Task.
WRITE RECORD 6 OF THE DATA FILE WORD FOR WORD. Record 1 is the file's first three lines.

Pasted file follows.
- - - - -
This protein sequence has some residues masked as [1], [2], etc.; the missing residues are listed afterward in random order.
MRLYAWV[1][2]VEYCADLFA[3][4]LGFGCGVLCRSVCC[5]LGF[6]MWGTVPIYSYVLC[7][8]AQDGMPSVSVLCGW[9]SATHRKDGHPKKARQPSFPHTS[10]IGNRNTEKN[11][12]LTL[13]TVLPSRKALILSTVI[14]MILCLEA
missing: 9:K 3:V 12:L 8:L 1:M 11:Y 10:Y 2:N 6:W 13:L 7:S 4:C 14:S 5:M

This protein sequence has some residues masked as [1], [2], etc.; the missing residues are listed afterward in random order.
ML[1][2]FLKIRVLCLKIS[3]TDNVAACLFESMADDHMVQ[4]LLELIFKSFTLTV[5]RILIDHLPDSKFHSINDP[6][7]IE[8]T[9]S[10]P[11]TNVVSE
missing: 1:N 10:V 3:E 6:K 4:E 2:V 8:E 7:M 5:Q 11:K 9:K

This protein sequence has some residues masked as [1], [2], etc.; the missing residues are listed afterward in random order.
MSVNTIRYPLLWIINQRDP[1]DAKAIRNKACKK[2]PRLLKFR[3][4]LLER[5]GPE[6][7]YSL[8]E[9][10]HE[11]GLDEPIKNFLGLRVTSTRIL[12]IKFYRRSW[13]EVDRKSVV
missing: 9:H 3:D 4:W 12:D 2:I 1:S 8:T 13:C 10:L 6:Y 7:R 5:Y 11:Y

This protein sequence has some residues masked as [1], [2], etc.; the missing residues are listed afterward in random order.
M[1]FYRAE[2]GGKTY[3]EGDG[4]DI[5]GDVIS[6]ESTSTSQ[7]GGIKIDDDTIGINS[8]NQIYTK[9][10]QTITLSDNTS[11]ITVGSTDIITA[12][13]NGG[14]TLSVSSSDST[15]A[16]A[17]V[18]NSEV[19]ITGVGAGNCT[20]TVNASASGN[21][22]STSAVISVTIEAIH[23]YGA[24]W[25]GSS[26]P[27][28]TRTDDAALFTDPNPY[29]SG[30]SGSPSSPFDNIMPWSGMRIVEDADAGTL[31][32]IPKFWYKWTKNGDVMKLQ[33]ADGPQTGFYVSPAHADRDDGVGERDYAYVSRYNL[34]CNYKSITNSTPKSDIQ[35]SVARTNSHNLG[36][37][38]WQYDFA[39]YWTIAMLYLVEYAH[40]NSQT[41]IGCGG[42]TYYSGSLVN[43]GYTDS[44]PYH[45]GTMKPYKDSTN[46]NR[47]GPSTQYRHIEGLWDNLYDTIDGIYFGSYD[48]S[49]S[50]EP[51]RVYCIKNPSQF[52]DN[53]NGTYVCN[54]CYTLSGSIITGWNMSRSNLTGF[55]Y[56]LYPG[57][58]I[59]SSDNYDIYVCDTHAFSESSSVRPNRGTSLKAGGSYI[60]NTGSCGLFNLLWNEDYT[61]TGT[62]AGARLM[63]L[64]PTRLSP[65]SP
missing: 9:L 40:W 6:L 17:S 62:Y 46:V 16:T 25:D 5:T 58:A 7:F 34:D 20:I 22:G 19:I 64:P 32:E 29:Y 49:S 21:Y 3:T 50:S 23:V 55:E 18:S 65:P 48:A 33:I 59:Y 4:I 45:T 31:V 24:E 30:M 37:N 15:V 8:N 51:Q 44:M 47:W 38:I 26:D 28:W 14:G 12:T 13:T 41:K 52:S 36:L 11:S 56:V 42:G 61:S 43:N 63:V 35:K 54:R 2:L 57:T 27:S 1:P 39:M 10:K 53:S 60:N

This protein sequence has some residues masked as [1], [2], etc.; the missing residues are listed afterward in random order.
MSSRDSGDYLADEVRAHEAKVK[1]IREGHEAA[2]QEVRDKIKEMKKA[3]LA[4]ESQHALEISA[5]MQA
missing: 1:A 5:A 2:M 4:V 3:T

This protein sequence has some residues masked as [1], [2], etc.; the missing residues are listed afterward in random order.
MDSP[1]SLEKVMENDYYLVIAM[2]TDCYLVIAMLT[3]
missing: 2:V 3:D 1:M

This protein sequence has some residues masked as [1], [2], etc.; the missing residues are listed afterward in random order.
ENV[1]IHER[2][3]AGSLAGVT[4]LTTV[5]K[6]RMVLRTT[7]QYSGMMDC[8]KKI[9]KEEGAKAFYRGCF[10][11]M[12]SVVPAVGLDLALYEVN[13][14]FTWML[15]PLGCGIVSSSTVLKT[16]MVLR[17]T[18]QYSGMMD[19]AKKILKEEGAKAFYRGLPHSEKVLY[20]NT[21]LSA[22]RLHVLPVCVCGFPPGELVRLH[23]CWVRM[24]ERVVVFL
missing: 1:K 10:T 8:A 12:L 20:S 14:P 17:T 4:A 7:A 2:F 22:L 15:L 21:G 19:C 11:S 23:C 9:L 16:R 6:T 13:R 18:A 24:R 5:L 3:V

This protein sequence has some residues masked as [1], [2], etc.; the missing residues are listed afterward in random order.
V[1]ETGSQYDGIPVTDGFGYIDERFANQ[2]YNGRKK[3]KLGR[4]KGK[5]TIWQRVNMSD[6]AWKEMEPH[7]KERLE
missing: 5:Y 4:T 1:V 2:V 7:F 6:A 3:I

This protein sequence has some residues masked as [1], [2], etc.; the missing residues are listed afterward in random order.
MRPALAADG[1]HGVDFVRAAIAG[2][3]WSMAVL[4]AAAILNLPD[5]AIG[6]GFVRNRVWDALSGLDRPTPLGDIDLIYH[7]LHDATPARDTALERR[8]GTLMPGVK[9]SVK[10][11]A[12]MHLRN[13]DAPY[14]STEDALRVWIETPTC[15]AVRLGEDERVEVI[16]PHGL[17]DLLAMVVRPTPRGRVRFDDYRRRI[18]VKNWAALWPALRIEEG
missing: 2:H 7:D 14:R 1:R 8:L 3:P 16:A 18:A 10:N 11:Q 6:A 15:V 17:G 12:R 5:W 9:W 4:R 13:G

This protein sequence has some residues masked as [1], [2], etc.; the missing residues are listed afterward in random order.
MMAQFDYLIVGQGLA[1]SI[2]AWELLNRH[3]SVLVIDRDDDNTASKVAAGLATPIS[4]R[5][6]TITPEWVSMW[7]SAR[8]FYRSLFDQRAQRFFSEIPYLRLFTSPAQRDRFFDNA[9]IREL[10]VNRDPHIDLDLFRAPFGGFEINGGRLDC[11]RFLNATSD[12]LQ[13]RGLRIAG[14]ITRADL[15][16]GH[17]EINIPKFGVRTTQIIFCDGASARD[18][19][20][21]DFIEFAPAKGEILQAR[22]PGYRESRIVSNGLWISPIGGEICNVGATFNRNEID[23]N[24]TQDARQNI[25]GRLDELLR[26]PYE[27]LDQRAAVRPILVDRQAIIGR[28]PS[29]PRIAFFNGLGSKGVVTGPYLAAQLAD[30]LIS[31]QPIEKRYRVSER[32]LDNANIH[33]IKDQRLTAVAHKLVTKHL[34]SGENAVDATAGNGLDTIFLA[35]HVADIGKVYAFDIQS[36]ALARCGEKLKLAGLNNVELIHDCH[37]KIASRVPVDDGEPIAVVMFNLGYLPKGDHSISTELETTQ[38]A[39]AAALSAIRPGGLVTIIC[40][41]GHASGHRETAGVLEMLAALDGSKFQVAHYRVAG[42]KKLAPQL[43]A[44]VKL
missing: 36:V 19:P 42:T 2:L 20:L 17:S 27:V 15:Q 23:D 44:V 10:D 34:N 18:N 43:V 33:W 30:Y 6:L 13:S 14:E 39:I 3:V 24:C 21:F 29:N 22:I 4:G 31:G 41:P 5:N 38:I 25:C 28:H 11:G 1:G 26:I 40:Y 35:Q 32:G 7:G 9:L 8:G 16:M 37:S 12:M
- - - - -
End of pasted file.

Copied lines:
This protein sequence has some residues masked as [1], [2], etc.; the missing residues are listed afterward in random order.
MDSP[1]SLEKVMENDYYLVIAM[2]TDCYLVIAMLT[3]
missing: 2:V 3:D 1:M